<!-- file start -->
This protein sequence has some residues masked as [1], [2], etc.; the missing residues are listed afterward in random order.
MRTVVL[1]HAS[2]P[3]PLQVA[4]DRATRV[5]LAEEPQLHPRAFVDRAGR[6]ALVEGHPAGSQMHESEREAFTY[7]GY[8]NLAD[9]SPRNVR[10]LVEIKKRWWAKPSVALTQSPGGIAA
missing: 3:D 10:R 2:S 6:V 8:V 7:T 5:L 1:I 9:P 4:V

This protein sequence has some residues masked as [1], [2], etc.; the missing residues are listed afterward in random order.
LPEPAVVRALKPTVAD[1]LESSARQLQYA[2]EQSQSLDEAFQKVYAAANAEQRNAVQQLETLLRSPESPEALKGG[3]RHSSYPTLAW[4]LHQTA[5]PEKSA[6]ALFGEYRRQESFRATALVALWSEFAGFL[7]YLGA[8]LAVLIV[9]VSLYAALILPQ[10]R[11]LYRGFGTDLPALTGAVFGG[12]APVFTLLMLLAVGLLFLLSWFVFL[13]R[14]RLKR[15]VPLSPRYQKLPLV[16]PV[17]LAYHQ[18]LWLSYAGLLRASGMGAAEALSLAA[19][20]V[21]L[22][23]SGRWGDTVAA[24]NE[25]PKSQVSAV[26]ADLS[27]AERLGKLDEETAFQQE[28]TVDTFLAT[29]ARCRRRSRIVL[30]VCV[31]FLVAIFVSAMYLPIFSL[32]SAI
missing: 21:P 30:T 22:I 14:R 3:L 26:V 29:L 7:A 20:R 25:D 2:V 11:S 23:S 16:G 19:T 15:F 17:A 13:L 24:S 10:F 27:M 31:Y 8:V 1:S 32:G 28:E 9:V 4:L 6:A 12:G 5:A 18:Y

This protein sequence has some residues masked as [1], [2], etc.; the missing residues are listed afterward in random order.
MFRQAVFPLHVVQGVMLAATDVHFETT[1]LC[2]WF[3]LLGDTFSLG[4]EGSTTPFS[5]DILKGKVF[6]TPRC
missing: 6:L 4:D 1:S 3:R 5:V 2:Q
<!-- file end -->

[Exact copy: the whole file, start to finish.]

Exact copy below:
This protein sequence has some residues masked as [1], [2], etc.; the missing residues are listed afterward in random order.
MRTVVL[1]HAS[2]P[3]PLQVA[4]DRATRV[5]LAEEPQLHPRAFVDRAGR[6]ALVEGHPAGSQMHESEREAFTY[7]GY[8]NLAD[9]SPRNVR[10]LVEIKKRWWAKPSVALTQSPGGIAA
missing: 3:D 10:R 2:S 6:V 8:V 7:T 5:L 1:I 9:P 4:V

This protein sequence has some residues masked as [1], [2], etc.; the missing residues are listed afterward in random order.
LPEPAVVRALKPTVAD[1]LESSARQLQYA[2]EQSQSLDEAFQKVYAAANAEQRNAVQQLETLLRSPESPEALKGG[3]RHSSYPTLAW[4]LHQTA[5]PEKSA[6]ALFGEYRRQESFRATALVALWSEFAGFL[7]YLGA[8]LAVLIV[9]VSLYAALILPQ[10]R[11]LYRGFGTDLPALTGAVFGG[12]APVFTLLMLLAVGLLFLLSWFVFL[13]R[14]RLKR[15]VPLSPRYQKLPLV[16]PV[17]LAYHQ[18]LWLSYAGLLRASGMGAAEALSLAA[19][20]V[21]L[22][23]SGRWGDTVAA[24]NE[25]PKSQVSAV[26]ADLS[27]AERLGKLDEETAFQQE[28]TVDTFLAT[29]ARCRRRSRIVL[30]VCV[31]FLVAIFVSAMYLPIFSL[32]SAI
missing: 21:P 30:T 22:I 14:R 3:L 26:V 29:L 7:A 20:R 25:D 2:V 11:S 23:S 16:G 19:T 15:F 17:A 13:L 24:S 10:F 27:M 31:Y 8:V 1:S 32:G 28:E 9:V 4:L 6:A 12:G 5:A 18:Y

This protein sequence has some residues masked as [1], [2], etc.; the missing residues are listed afterward in random order.
MFRQAVFPLHVVQGVMLAATDVHFETT[1]LC[2]WF[3]LLGDTFSLG[4]EGSTTPFS[5]DILKGKVF[6]TPRC
missing: 6:L 4:D 1:S 3:R 5:V 2:Q